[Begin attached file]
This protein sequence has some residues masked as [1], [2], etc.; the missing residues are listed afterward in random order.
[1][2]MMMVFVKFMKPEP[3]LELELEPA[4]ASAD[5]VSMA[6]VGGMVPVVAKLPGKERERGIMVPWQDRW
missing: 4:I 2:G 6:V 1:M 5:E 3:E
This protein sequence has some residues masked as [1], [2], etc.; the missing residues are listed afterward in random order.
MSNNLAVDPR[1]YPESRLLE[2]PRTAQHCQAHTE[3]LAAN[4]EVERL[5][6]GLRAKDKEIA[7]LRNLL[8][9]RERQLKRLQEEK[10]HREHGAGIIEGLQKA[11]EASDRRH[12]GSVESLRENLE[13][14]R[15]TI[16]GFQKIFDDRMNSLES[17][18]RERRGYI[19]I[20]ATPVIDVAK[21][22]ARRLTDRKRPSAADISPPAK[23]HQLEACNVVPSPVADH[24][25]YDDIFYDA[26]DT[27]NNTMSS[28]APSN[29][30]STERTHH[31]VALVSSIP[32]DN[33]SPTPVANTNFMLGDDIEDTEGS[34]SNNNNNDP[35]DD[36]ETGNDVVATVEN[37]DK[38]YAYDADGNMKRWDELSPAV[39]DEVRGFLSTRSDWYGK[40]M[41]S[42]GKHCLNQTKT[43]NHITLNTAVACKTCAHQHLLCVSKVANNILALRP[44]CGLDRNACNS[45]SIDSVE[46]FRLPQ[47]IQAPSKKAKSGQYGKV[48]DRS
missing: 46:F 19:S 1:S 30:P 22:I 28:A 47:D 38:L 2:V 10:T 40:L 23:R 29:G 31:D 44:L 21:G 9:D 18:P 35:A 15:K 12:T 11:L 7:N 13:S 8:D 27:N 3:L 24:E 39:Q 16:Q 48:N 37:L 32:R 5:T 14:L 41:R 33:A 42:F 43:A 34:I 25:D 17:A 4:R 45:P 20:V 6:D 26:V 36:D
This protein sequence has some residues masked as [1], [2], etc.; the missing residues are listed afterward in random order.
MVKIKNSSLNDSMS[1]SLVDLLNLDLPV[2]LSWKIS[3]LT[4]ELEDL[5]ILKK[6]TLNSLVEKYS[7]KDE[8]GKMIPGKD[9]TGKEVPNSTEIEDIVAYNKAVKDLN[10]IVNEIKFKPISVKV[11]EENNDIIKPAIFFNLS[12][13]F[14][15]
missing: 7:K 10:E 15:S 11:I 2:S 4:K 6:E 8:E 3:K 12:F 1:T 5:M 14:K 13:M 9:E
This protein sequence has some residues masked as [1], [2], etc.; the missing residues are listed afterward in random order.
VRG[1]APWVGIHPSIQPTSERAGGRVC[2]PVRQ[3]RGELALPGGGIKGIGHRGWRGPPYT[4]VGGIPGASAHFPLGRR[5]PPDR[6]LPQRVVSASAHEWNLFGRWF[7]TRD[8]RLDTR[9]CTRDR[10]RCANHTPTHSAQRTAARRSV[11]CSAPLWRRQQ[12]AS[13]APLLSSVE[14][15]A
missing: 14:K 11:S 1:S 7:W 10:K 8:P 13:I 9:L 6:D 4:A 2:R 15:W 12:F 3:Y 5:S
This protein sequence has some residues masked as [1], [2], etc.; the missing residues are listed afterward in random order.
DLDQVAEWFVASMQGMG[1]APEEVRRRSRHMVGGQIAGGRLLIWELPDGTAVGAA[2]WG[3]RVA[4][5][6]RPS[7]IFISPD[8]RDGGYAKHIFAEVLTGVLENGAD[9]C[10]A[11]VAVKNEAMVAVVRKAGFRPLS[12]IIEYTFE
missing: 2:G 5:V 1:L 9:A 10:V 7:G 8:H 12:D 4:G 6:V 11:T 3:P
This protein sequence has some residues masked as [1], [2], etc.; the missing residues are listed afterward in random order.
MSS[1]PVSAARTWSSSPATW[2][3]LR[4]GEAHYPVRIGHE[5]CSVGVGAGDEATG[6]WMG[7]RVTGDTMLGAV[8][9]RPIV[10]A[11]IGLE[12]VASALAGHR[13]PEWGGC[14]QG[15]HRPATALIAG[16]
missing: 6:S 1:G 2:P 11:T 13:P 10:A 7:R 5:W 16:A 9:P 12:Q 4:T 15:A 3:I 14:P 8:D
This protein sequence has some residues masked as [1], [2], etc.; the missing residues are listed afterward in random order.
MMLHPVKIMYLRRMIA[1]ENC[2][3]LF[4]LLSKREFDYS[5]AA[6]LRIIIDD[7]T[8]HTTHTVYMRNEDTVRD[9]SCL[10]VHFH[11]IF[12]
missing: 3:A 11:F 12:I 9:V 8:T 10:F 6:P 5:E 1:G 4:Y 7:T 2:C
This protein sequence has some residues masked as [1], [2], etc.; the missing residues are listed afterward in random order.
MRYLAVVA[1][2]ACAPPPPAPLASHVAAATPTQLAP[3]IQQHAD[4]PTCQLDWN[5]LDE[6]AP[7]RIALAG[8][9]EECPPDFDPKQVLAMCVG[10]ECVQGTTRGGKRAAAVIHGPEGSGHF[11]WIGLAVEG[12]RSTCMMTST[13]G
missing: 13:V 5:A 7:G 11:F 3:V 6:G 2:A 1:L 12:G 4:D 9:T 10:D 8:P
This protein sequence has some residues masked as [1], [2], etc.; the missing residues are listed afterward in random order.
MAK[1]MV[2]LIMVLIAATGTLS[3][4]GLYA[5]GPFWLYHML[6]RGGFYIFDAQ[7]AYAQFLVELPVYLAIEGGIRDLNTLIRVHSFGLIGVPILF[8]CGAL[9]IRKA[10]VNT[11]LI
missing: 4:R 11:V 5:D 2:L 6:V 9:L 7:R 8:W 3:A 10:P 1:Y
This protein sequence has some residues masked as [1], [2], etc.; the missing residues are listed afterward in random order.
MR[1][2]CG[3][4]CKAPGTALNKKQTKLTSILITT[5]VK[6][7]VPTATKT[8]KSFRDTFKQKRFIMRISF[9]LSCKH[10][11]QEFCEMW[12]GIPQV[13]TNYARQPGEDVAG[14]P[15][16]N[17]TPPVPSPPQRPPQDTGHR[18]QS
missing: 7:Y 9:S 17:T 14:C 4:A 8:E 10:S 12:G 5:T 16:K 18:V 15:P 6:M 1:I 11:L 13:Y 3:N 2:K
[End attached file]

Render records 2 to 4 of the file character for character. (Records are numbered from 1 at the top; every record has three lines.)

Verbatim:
This protein sequence has some residues masked as [1], [2], etc.; the missing residues are listed afterward in random order.
MSNNLAVDPR[1]YPESRLLE[2]PRTAQHCQAHTE[3]LAAN[4]EVERL[5][6]GLRAKDKEIA[7]LRNLL[8][9]RERQLKRLQEEK[10]HREHGAGIIEGLQKA[11]EASDRRH[12]GSVESLRENLE[13][14]R[15]TI[16]GFQKIFDDRMNSLES[17][18]RERRGYI[19]I[20]ATPVIDVAK[21][22]ARRLTDRKRPSAADISPPAK[23]HQLEACNVVPSPVADH[24][25]YDDIFYDA[26]DT[27]NNTMSS[28]APSN[29][30]STERTHH[31]VALVSSIP[32]DN[33]SPTPVANTNFMLGDDIEDTEGS[34]SNNNNNDP[35]DD[36]ETGNDVVATVEN[37]DK[38]YAYDADGNMKRWDELSPAV[39]DEVRGFLSTRSDWYGK[40]M[41]S[42]GKHCLNQTKT[43]NHITLNTAVACKTCAHQHLLCVSKVANNILALRP[44]CGLDRNACNS[45]SIDSVE[46]FRLPQ[47]IQAPSKKAKSGQYGKV[48]DRS
missing: 46:F 19:S 1:S 30:P 22:I 28:A 47:D 38:L 2:V 10:T 40:L 23:R 29:G 31:D 44:L 21:G 9:D 18:P 35:A 15:K 12:T 11:L 7:N 13:S 8:D 27:N 3:L 24:E 39:Q 16:Q 48:N 37:L 32:R 5:T 14:L 41:R 33:A 42:F 43:A 34:I 25:D 17:A 4:R 45:P 20:V 6:D 26:V 36:D
This protein sequence has some residues masked as [1], [2], etc.; the missing residues are listed afterward in random order.
MVKIKNSSLNDSMS[1]SLVDLLNLDLPV[2]LSWKIS[3]LT[4]ELEDL[5]ILKK[6]TLNSLVEKYS[7]KDE[8]GKMIPGKD[9]TGKEVPNSTEIEDIVAYNKAVKDLN[10]IVNEIKFKPISVKV[11]EENNDIIKPAIFFNLS[12][13]F[14][15]
missing: 7:K 10:E 15:S 11:I 2:S 4:K 6:E 8:E 3:K 12:F 1:T 5:M 14:K 13:M 9:E
This protein sequence has some residues masked as [1], [2], etc.; the missing residues are listed afterward in random order.
VRG[1]APWVGIHPSIQPTSERAGGRVC[2]PVRQ[3]RGELALPGGGIKGIGHRGWRGPPYT[4]VGGIPGASAHFPLGRR[5]PPDR[6]LPQRVVSASAHEWNLFGRWF[7]TRD[8]RLDTR[9]CTRDR[10]RCANHTPTHSAQRTAARRSV[11]CSAPLWRRQQ[12]AS[13]APLLSSVE[14][15]A
missing: 14:K 11:S 1:S 7:W 10:K 8:P 13:I 9:L 6:D 4:A 2:R 15:W 12:F 3:Y 5:S